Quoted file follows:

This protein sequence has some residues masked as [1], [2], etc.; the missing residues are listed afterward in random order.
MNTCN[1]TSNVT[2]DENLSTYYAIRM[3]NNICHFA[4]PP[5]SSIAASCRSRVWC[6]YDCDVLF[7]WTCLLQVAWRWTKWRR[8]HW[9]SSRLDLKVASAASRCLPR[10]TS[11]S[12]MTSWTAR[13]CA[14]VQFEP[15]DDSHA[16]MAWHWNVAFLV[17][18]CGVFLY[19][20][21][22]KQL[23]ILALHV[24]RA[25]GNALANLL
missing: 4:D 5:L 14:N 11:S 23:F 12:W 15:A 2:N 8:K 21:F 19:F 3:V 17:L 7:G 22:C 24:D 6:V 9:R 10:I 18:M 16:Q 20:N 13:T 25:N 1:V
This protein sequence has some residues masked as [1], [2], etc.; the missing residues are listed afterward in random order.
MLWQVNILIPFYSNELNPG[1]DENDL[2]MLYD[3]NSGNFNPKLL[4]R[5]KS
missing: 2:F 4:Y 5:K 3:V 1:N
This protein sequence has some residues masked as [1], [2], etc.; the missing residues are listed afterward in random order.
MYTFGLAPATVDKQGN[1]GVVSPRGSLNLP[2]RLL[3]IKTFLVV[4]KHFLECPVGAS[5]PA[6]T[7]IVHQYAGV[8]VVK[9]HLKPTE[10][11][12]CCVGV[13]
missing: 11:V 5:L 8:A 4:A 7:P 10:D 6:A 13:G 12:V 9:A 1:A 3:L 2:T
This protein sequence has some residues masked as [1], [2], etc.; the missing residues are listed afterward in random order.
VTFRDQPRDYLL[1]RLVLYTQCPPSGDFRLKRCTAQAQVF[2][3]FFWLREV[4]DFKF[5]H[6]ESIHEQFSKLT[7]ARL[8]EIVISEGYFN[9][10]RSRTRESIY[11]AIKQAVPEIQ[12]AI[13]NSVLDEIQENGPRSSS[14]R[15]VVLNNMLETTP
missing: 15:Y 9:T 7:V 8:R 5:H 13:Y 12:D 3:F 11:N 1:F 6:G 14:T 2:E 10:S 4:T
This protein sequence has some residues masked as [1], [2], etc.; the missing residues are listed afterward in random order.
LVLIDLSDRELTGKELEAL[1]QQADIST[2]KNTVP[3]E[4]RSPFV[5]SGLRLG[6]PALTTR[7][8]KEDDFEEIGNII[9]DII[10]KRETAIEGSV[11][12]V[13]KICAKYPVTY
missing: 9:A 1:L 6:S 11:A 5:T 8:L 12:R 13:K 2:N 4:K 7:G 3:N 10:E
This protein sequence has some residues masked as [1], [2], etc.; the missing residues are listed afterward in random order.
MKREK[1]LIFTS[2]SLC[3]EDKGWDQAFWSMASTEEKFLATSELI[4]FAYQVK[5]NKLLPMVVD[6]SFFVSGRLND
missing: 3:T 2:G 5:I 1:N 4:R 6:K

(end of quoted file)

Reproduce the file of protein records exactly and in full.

This protein sequence has some residues masked as [1], [2], etc.; the missing residues are listed afterward in random order.
MNTCN[1]TSNVT[2]DENLSTYYAIRM[3]NNICHFA[4]PP[5]SSIAASCRSRVWC[6]YDCDVLF[7]WTCLLQVAWRWTKWRR[8]HW[9]SSRLDLKVASAASRCLPR[10]TS[11]S[12]MTSWTAR[13]CA[14]VQFEP[15]DDSHA[16]MAWHWNVAFLV[17][18]CGVFLY[19][20][21][22]KQL[23]ILALHV[24]RA[25]GNALANLL
missing: 4:D 5:L 14:N 11:S 23:F 12:W 15:A 2:N 8:K 21:F 19:F 3:V 17:L 7:G 22:C 24:D 6:V 9:R 10:I 18:M 16:Q 20:N 13:T 25:N 1:V
This protein sequence has some residues masked as [1], [2], etc.; the missing residues are listed afterward in random order.
MLWQVNILIPFYSNELNPG[1]DENDL[2]MLYD[3]NSGNFNPKLL[4]R[5]KS
missing: 2:F 4:Y 5:K 3:V 1:N
This protein sequence has some residues masked as [1], [2], etc.; the missing residues are listed afterward in random order.
MYTFGLAPATVDKQGN[1]GVVSPRGSLNLP[2]RLL[3]IKTFLVV[4]KHFLECPVGAS[5]PA[6]T[7]IVHQYAGV[8]VVK[9]HLKPTE[10][11][12]CCVGV[13]
missing: 11:V 5:L 8:A 4:A 7:P 10:D 6:A 13:G 12:V 9:A 1:A 3:L 2:T
This protein sequence has some residues masked as [1], [2], etc.; the missing residues are listed afterward in random order.
VTFRDQPRDYLL[1]RLVLYTQCPPSGDFRLKRCTAQAQVF[2][3]FFWLREV[4]DFKF[5]H[6]ESIHEQFSKLT[7]ARL[8]EIVISEGYFN[9][10]RSRTRESIY[11]AIKQAVPEIQ[12]AI[13]NSVLDEIQENGPRSSS[14]R[15]VVLNNMLETTP
missing: 15:Y 9:T 7:V 8:R 5:H 13:Y 12:D 3:F 11:N 1:F 6:G 14:T 2:E 10:S 4:T
This protein sequence has some residues masked as [1], [2], etc.; the missing residues are listed afterward in random order.
LVLIDLSDRELTGKELEAL[1]QQADIST[2]KNTVP[3]E[4]RSPFV[5]SGLRLG[6]PALTTR[7][8]KEDDFEEIGNII[9]DII[10]KRETAIEGSV[11][12]V[13]KICAKYPVTY
missing: 9:A 1:L 6:S 11:A 5:T 8:L 12:R 13:K 2:N 4:K 7:G 3:N 10:E
This protein sequence has some residues masked as [1], [2], etc.; the missing residues are listed afterward in random order.
MKREK[1]LIFTS[2]SLC[3]EDKGWDQAFWSMASTEEKFLATSELI[4]FAYQVK[5]NKLLPMVVD[6]SFFVSGRLND
missing: 3:T 2:G 5:I 1:N 4:R 6:K